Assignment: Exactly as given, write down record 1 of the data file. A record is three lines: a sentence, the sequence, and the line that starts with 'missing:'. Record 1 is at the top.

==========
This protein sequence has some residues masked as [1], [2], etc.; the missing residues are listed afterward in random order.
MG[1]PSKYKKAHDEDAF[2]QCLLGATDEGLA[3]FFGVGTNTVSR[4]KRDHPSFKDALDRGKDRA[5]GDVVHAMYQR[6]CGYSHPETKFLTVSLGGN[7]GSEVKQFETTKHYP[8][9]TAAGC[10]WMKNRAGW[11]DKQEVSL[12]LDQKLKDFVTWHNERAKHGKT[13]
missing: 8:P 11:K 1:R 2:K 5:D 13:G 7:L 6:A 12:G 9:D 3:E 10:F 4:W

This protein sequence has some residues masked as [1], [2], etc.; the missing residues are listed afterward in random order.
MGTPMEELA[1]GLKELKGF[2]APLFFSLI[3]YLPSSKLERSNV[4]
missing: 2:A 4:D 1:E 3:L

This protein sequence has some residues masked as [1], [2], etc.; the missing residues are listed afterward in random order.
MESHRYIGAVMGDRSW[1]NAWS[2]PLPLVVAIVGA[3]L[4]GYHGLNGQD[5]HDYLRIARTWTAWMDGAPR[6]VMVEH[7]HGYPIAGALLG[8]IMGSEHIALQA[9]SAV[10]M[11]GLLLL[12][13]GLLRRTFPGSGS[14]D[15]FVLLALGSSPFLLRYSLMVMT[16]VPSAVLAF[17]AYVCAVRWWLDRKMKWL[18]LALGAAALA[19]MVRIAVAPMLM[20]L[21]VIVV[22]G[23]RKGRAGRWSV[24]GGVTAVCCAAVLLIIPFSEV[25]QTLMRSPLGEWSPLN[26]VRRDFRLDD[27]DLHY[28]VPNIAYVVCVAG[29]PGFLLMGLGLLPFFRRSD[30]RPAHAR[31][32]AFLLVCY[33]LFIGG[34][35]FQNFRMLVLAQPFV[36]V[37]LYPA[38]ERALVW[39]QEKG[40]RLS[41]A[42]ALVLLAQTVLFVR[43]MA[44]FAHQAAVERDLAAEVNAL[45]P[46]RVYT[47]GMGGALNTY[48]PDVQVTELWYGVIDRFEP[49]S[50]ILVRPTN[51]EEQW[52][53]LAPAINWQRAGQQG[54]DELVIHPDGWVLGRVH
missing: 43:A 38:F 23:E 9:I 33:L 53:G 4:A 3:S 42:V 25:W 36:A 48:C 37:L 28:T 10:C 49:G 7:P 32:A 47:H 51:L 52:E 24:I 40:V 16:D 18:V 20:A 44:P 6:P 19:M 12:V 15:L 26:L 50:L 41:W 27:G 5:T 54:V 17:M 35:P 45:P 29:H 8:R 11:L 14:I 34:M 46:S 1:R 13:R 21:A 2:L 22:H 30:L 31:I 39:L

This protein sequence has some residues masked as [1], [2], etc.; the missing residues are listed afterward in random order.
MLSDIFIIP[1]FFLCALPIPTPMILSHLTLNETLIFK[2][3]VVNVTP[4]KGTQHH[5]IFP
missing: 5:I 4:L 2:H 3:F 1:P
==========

This protein sequence has some residues masked as [1], [2], etc.; the missing residues are listed afterward in random order.
MG[1]PSKYKKAHDEDAF[2]QCLLGATDEGLA[3]FFGVGTNTVSR[4]KRDHPSFKDALDRGKDRA[5]GDVVHAMYQR[6]CGYSHPETKFLTVSLGGN[7]GSEVKQFETTKHYP[8][9]TAAGC[10]WMKNRAGW[11]DKQEVSL[12]LDQKLKDFVTWHNERAKHGKT[13]
missing: 8:P 11:K 1:R 2:K 5:D 13:G 7:L 6:A 12:G 9:D 3:E 10:F 4:W